A major campaign to tackle ants in Raumati South, north of Wellington, takes place on the first weekend of October.

Raumati South Residents Association member Jenny Scott said over the last two years the area had been "invaded by ants" notably the Argentine and black ant (white-footed house ant).

"They are both invasive ants which are extremely difficult to control."

People could choose their own baiting method by either calling in a professional pest controller, using a commercial product, using a Fipronil cartridge or creating homemade borax bait.


She said groups of 12 people were recommended to combine against the ants, but three neighbours would be better than doing it alone.

The aim was to reduce the ant population by 80 per cent by getting people working together.

Jenny said ants could be a nightmare if they invaded your home.

She described a black ant invasion in her home as "like living in a Hitchcock movie".
Black ants could reproduce faster than any other ant, she said.

"A cavity in a wall or ceiling may have over a million ants and half of those are able to reproduce."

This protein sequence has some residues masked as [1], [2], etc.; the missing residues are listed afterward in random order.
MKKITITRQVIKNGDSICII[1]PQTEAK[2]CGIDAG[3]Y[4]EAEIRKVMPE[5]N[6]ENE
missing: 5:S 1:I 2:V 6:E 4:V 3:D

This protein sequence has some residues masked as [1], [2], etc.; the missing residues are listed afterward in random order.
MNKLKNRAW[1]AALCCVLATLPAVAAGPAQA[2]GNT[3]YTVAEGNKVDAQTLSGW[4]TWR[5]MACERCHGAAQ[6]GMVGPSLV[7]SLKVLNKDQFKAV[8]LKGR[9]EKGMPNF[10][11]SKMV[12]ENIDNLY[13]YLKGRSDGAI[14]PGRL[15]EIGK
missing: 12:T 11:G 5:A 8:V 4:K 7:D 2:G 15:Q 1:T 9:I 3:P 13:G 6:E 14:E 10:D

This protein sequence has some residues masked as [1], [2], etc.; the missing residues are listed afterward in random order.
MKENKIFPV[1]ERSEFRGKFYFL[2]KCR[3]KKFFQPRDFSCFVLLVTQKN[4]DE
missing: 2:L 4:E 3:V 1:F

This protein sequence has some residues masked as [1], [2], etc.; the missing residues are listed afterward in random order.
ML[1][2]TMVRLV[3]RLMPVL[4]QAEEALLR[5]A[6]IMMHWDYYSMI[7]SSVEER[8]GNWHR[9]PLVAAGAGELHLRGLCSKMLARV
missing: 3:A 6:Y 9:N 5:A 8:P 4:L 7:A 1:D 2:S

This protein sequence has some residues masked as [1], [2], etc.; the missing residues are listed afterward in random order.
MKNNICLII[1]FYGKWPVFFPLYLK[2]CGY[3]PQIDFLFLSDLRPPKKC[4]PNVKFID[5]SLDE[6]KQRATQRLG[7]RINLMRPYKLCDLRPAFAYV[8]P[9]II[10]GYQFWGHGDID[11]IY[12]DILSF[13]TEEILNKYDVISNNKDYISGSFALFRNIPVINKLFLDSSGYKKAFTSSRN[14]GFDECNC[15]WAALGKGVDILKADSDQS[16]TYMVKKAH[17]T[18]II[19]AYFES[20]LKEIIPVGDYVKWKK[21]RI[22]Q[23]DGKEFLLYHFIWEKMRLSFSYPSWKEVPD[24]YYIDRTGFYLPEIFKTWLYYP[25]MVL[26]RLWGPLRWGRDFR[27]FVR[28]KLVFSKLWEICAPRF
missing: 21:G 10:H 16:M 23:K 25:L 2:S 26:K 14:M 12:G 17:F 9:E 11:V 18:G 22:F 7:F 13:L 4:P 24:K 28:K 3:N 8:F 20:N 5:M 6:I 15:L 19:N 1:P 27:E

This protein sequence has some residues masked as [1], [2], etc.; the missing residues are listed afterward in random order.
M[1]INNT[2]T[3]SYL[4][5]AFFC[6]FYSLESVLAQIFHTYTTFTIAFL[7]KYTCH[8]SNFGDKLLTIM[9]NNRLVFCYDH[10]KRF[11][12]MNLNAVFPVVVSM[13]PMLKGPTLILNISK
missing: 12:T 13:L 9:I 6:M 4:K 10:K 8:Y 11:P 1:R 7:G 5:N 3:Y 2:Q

Creating borax bait mixture involved 1 rounded teaspoon of borax and 250 grams of sugar dissolved in a litre of water.

Pour some borax syrup onto cotton wool balls (so the ants won't drown) inside a screw top container (like a pill container) which has a small hole 4-5mm drilled on the lid to let the ants in.

"The secret to borax bait is to get the dosage right.


"The aim with borax baiting is to keep Argentines alive and still feeding until the queen dies, but to kill off black ants immediately so the nest starves.

"Fortunately the same borax bait stations will do both."

Borax bait stations could be placed around the property, including taped to vegetation, and checked every week or so over about three months.

The bait was "extremely effective" but "people need to be prepared to wait."

Black ants are very shiny and black and clustered together make a solid dense mass.

Argentine ants have light brown bodies and tend to look frothy in large numbers.

While the campaign is focused on Raumati South, on October 6-7, people living in other areas of Kāpiti could apply for ant information via jennyscott@outlook.co.nz.